Big changes
Remake Hitchock? Tinker with one of the best movies ever made? Heresy? Bah – here comes the boom:

The Random Remake
L.B. Jefferies (Adam Driver), whom everyone refers to as Jeff, is a freelance photographer, injured by an IED while shooting pictures during a Middle Eastern conflict on assignment for Mother Jones. His leg is shattered and he is sent back to the states to recuperate. His on-again, off-again lady friend Lisa (Lara Pulver) is secretly happy he was injured – now there’s an excuse to keep him home and away from the danger-seeking he craves. See, Jeff is getting lost in his work. After being a witness to hell, he’s losing himself to the devil.

Jeff is bored at home, even as Lisa makes up fun events like turning his Brooklyn apartment into a mock fancy restaurant complete with a violinist or inviting a barista friend over to make intricate lattes for them in their faux coffee shop. “It’s not even the leg that bothers me anymore,” he says. “It’s the boredom. I’m itching, Lisa – I gotta get out of here.” “That’s the OxyContin talking,” she replies. Lisa tells him there’s no future in being shipped to the most dangerous places on Earth. No future with her, at least. He makes her a promise to do some freelancing close to home, in his apartment – something he can do that would allow him to express himself without “bullets whizzing by his head.”

Since Jeff’s only contact with the outside world is his large back window, he decides to undergo an art project – photographing his neighborhood from his vantage point. Lisa’s already hatching plans for a gallery opening when Jeff shows her his early work. He’s photographed the bickering couple across from the courtyard, the aspiring foodie always in her kitchen, the nocturnal hipster, the creepy guy and his girlfriend in their dumpy rooms always at their computers.

Jeff is working on the photos, playing around with them in Photoshop (wait, maybe it’s Lightroom – we’ll see who has the better placement offer) when he notices a collage of sorts in the background of the dumpy apartment with the computer couple. It has a computer handle intricately drawn on it, @Alexyinnaya. Jeff searches for the name, and finds a Twitter profile, a YouTube account, and a website – a dirty one. Alexyinnaya appears in cam videos, doing stuff on webcam for money. The guy in her apartment must be the one behind the website. She talks in a Russian-ist accent. Jeff watches as many videos as he can and is found by Lisa as he does so. She’s incensed but Jeff insists it’s part of his art project – he tells her of the apartment and of what they’re doing there. Jeff tells her of the sex trafficking from eastern Europe and tells Lisa his theory that “Alexyinnaya” is being held against her will.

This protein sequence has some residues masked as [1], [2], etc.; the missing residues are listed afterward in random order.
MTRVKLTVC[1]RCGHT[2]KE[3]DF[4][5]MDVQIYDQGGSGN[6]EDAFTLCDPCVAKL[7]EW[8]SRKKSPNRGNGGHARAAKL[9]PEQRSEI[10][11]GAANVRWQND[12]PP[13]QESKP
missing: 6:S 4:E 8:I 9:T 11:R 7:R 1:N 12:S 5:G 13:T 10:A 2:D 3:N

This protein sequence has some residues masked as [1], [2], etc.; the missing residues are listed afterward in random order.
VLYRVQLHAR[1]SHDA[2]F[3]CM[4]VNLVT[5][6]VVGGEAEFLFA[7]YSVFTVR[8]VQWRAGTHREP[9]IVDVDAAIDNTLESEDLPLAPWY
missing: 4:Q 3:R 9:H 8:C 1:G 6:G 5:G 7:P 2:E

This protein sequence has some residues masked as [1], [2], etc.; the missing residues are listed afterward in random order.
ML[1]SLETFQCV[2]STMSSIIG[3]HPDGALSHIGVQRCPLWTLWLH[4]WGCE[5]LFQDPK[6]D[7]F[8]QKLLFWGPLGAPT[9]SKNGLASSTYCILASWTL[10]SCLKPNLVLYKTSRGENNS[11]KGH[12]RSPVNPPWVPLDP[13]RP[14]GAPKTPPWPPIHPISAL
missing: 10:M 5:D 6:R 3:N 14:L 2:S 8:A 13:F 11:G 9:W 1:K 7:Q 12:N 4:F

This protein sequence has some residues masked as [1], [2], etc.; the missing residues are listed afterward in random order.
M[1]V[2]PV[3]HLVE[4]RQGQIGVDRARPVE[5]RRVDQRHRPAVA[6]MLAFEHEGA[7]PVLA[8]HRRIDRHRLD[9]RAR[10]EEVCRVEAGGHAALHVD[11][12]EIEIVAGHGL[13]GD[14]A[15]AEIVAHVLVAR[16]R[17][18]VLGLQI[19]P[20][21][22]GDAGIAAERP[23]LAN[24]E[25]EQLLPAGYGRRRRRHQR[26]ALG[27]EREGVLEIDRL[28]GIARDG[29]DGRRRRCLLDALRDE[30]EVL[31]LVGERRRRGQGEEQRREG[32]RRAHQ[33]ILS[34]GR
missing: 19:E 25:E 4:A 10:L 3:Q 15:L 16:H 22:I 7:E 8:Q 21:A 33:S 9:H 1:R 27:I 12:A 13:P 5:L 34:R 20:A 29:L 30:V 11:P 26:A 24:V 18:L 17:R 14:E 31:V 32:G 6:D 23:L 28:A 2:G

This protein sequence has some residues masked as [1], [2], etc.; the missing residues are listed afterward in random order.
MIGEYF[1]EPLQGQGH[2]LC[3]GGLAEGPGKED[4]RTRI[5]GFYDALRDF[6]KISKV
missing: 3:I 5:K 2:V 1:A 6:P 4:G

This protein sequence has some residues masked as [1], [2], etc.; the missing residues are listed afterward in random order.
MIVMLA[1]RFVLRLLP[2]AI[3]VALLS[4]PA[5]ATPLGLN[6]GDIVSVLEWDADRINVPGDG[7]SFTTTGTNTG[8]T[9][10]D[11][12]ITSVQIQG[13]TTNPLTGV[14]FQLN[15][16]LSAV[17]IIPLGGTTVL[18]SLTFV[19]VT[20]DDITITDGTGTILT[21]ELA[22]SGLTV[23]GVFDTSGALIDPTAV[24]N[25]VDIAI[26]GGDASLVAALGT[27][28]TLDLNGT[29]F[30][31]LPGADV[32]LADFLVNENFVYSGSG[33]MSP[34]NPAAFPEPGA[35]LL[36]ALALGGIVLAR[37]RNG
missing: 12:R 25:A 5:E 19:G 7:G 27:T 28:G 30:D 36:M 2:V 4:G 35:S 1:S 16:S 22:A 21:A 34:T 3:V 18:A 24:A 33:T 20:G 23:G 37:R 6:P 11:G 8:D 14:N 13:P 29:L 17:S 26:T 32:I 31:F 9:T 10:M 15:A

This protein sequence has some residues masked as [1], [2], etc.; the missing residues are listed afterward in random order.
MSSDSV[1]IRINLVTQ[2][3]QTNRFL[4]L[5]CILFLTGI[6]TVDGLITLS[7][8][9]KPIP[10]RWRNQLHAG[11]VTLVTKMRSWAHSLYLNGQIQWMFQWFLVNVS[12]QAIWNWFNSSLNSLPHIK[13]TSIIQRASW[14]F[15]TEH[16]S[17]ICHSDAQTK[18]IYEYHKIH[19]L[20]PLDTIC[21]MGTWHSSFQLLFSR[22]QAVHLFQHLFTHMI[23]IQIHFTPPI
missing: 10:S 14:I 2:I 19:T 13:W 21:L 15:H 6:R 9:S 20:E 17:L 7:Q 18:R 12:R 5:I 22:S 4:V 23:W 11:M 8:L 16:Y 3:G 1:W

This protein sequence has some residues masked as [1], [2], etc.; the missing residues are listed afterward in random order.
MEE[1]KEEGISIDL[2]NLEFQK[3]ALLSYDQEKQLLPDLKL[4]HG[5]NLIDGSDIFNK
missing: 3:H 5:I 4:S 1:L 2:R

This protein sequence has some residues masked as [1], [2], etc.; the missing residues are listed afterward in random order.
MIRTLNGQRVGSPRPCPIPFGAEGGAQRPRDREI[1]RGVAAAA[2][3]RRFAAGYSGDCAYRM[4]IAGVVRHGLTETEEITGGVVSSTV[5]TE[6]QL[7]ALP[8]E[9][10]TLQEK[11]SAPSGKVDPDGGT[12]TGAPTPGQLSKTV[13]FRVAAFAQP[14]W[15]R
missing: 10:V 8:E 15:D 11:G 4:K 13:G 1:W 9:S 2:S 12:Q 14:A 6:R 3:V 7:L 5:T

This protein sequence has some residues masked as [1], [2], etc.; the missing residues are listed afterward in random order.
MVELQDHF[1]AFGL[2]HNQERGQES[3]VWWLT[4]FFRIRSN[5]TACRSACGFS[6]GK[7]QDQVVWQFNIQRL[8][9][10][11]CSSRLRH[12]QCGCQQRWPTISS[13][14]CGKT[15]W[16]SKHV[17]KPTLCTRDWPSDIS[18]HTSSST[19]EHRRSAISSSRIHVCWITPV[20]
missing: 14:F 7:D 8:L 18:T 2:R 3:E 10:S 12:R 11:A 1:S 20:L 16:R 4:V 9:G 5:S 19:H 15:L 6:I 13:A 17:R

During the day, Jeff pulls out his super-zoom lens and tripod and scours the dumpy apartment. He notices padlocks on doors, that the fire escape looks to have been removed from their section of the building. Later, in the early morning hours Jeff is still searching the dumpy apartment from his camera as he dozes off. He wakes and struggles to keep his eyes open when he notices the man in the dumpy apartment coming and going, holding garbage bags. The next day there’s no sign of Alexyinnaya. He tells Lisa this, she goes off about how they can’t stand by knowing what they know. She’s going to take a closer look, while Jeff lures the guy out by sending cryptic messages to Alexyinnaya’s Twitter account. Lisa tries to peer into the windows from the broken fire escape but she slips and ends up inside the apartment. The guy is returning to the apartment and just as he’s about to enter, Jeff tries to get Lisa’s attention by shining his camera flash. This attracts the guy’s attention, and he sees Jeff and then Lisa. Jeff calls the cops and tells them about a struggle in the apartment. Officers take Lisa away in cuffs, and the guy then turns to look at Jeff. Later, footsteps are heard closing in on Jeff’s door. Jeff hobbles around but can’t do anything much when the guy breaks in and aims his gun at Jeff. The guy’s just about to shoot when Jeff grabs a camera and fires off a series of burst shots, the flash pulsating and blinding the guy – who falls crashing into a coffee table, setting off his gun and hitting Jeff in his good leg a few times. Jeff drags himself over to the table and struggles with the guy for the gun, shooting the guy in the chest. The cops come, and Jeff tells them to search the dumpy apartment. They find Alexyinnaya, along with several other abused women, bound and being held in a small room as part of a sex trafficking operation.

Next we see, Jeff is smiling – both his legs in casts, Lisa in his lap as he’s in a wheelchair – as he’s in a gallery with his “View from Brooklyn” series hanging on the walls being admired by an impressed crowd. One of the pictures is a hazy, blown out outline of a man holding a gun staring into the frame.

The pitch
Rear Window: Seeing is believing

Next up: Vertigo (1958)

The Thin Man (1934)


Original plot
A boozy former detective gets urged by a family friend and his sugar momma to solve a string of murders. He does so over dinner.

Big changes
“Can’t you tell us anything about the case?” “Yes, it’s putting me way behind in my drinking.” Awesome! So many choice lines about booze! Nick Charles reminds me of Gregory House with martinis instead of Vicodin. I feel like we don’t have enough high-class drunks in cinema anymore – we’re keeping it in!